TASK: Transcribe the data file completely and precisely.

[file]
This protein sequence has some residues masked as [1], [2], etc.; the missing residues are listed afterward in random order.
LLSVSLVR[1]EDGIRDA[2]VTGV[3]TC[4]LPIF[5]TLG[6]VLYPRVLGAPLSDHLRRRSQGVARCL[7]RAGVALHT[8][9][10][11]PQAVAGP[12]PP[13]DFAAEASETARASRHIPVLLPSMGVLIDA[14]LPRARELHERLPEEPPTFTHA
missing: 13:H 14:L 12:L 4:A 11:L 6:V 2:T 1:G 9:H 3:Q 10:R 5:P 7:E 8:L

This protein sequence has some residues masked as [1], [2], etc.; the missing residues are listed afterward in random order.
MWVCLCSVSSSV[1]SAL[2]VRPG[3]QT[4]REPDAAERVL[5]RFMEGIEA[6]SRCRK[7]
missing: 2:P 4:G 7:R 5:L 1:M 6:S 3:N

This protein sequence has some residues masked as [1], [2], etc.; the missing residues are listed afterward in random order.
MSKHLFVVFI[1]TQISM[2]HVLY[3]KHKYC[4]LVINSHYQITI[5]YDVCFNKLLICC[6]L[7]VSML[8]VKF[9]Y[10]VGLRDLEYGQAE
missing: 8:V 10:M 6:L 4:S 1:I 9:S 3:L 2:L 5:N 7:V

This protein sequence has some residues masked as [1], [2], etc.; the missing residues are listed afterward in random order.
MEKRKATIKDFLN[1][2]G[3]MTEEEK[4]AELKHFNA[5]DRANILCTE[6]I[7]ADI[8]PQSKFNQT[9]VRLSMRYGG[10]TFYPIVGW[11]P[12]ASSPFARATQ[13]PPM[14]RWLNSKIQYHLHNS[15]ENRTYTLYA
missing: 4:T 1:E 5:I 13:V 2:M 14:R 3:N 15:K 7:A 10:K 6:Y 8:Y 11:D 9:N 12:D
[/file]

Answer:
This protein sequence has some residues masked as [1], [2], etc.; the missing residues are listed afterward in random order.
LLSVSLVR[1]EDGIRDA[2]VTGV[3]TC[4]LPIF[5]TLG[6]VLYPRVLGAPLSDHLRRRSQGVARCL[7]RAGVALHT[8][9][10][11]PQAVAGP[12]PP[13]DFAAEASETARASRHIPVLLPSMGVLIDA[14]LPRARELHERLPEEPPTFTHA
missing: 13:H 14:L 12:L 4:A 11:L 6:V 2:T 1:G 9:H 3:Q 10:R 5:P 7:E 8:L

This protein sequence has some residues masked as [1], [2], etc.; the missing residues are listed afterward in random order.
MWVCLCSVSSSV[1]SAL[2]VRPG[3]QT[4]REPDAAERVL[5]RFMEGIEA[6]SRCRK[7]
missing: 2:P 4:G 7:R 5:L 1:M 6:S 3:N

This protein sequence has some residues masked as [1], [2], etc.; the missing residues are listed afterward in random order.
MSKHLFVVFI[1]TQISM[2]HVLY[3]KHKYC[4]LVINSHYQITI[5]YDVCFNKLLICC[6]L[7]VSML[8]VKF[9]Y[10]VGLRDLEYGQAE
missing: 8:V 10:M 6:L 4:S 1:I 9:S 3:L 2:L 5:N 7:V

This protein sequence has some residues masked as [1], [2], etc.; the missing residues are listed afterward in random order.
MEKRKATIKDFLN[1][2]G[3]MTEEEK[4]AELKHFNA[5]DRANILCTE[6]I[7]ADI[8]PQSKFNQT[9]VRLSMRYGG[10]TFYPIVGW[11]P[12]ASSPFARATQ[13]PPM[14]RWLNSKIQYHLHNS[15]ENRTYTLYA
missing: 4:T 1:E 5:I 13:V 2:M 14:R 3:N 15:K 7:A 10:K 6:Y 8:Y 11:D 9:N 12:D